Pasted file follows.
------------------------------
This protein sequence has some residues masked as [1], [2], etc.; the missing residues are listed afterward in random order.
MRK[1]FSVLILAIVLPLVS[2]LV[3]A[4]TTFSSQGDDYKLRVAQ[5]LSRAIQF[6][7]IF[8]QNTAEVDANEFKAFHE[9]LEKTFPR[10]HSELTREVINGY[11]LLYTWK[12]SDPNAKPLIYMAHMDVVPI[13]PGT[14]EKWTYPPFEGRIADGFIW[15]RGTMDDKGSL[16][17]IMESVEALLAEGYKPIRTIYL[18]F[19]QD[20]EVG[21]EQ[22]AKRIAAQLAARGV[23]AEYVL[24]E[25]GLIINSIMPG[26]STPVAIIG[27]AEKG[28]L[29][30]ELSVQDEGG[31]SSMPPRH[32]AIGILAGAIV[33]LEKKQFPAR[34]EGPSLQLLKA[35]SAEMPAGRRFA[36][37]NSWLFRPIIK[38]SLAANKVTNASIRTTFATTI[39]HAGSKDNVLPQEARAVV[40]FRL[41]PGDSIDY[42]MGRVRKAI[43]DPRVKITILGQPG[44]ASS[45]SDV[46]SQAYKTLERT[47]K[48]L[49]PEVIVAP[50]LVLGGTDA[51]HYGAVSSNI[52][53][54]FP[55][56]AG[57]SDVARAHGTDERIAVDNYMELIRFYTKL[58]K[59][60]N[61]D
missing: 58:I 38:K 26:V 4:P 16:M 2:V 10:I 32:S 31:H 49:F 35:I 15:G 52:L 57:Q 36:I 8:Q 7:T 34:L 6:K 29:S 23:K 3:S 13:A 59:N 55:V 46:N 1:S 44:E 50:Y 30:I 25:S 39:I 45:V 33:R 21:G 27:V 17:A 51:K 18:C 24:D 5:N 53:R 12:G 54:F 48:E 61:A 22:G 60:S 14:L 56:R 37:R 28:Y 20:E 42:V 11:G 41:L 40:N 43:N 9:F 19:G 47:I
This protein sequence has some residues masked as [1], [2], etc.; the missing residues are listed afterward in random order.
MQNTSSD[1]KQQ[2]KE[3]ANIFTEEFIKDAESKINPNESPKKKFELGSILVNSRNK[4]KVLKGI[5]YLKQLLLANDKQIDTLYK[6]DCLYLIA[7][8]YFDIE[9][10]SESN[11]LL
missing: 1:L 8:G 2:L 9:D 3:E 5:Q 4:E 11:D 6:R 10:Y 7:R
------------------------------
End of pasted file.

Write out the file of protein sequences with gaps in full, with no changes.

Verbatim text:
This protein sequence has some residues masked as [1], [2], etc.; the missing residues are listed afterward in random order.
MRK[1]FSVLILAIVLPLVS[2]LV[3]A[4]TTFSSQGDDYKLRVAQ[5]LSRAIQF[6][7]IF[8]QNTAEVDANEFKAFHE[9]LEKTFPR[10]HSELTREVINGY[11]LLYTWK[12]SDPNAKPLIYMAHMDVVPI[13]PGT[14]EKWTYPPFEGRIADGFIW[15]RGTMDDKGSL[16][17]IMESVEALLAEGYKPIRTIYL[18]F[19]QD[20]EVG[21]EQ[22]AKRIAAQLAARGV[23]AEYVL[24]E[25]GLIINSIMPG[26]STPVAIIG[27]AEKG[28]L[29][30]ELSVQDEGG[31]SSMPPRH[32]AIGILAGAIV[33]LEKKQFPAR[34]EGPSLQLLKA[35]SAEMPAGRRFA[36][37]NSWLFRPIIK[38]SLAANKVTNASIRTTFATTI[39]HAGSKDNVLPQEARAVV[40]FRL[41]PGDSIDY[42]MGRVRKAI[43]DPRVKITILGQPG[44]ASS[45]SDV[46]SQAYKTLERT[47]K[48]L[49]PEVIVAP[50]LVLGGTDA[51]HYGAVSSNI[52][53][54]FP[55][56]AG[57]SDVARAHGTDERIAVDNYMELIRFYTKL[58]K[59][60]N[61]D
missing: 58:I 38:K 26:V 4:P 16:M 2:V 10:I 32:S 31:H 49:F 35:I 15:G 52:L 57:Q 36:I 8:Q 7:T 34:L 6:K 29:S 23:K 3:S 13:A 59:N 55:V 46:N 1:S 44:E 50:Y 30:I 25:S 39:I 45:V 33:R 21:G 27:V 17:A 51:K 18:C 24:D 5:N 53:R 12:G 54:F 48:E 61:A 22:G 60:S 14:L 56:R 37:R 28:Y 20:E 42:V 11:G 41:L 40:N 43:N 9:F 19:G 47:I
This protein sequence has some residues masked as [1], [2], etc.; the missing residues are listed afterward in random order.
MQNTSSD[1]KQQ[2]KE[3]ANIFTEEFIKDAESKINPNESPKKKFELGSILVNSRNK[4]KVLKGI[5]YLKQLLLANDKQIDTLYK[6]DCLYLIA[7][8]YFDIE[9][10]SESN[11]LL
missing: 1:L 8:G 2:L 9:D 3:E 5:Q 4:E 11:D 6:R 10:Y 7:R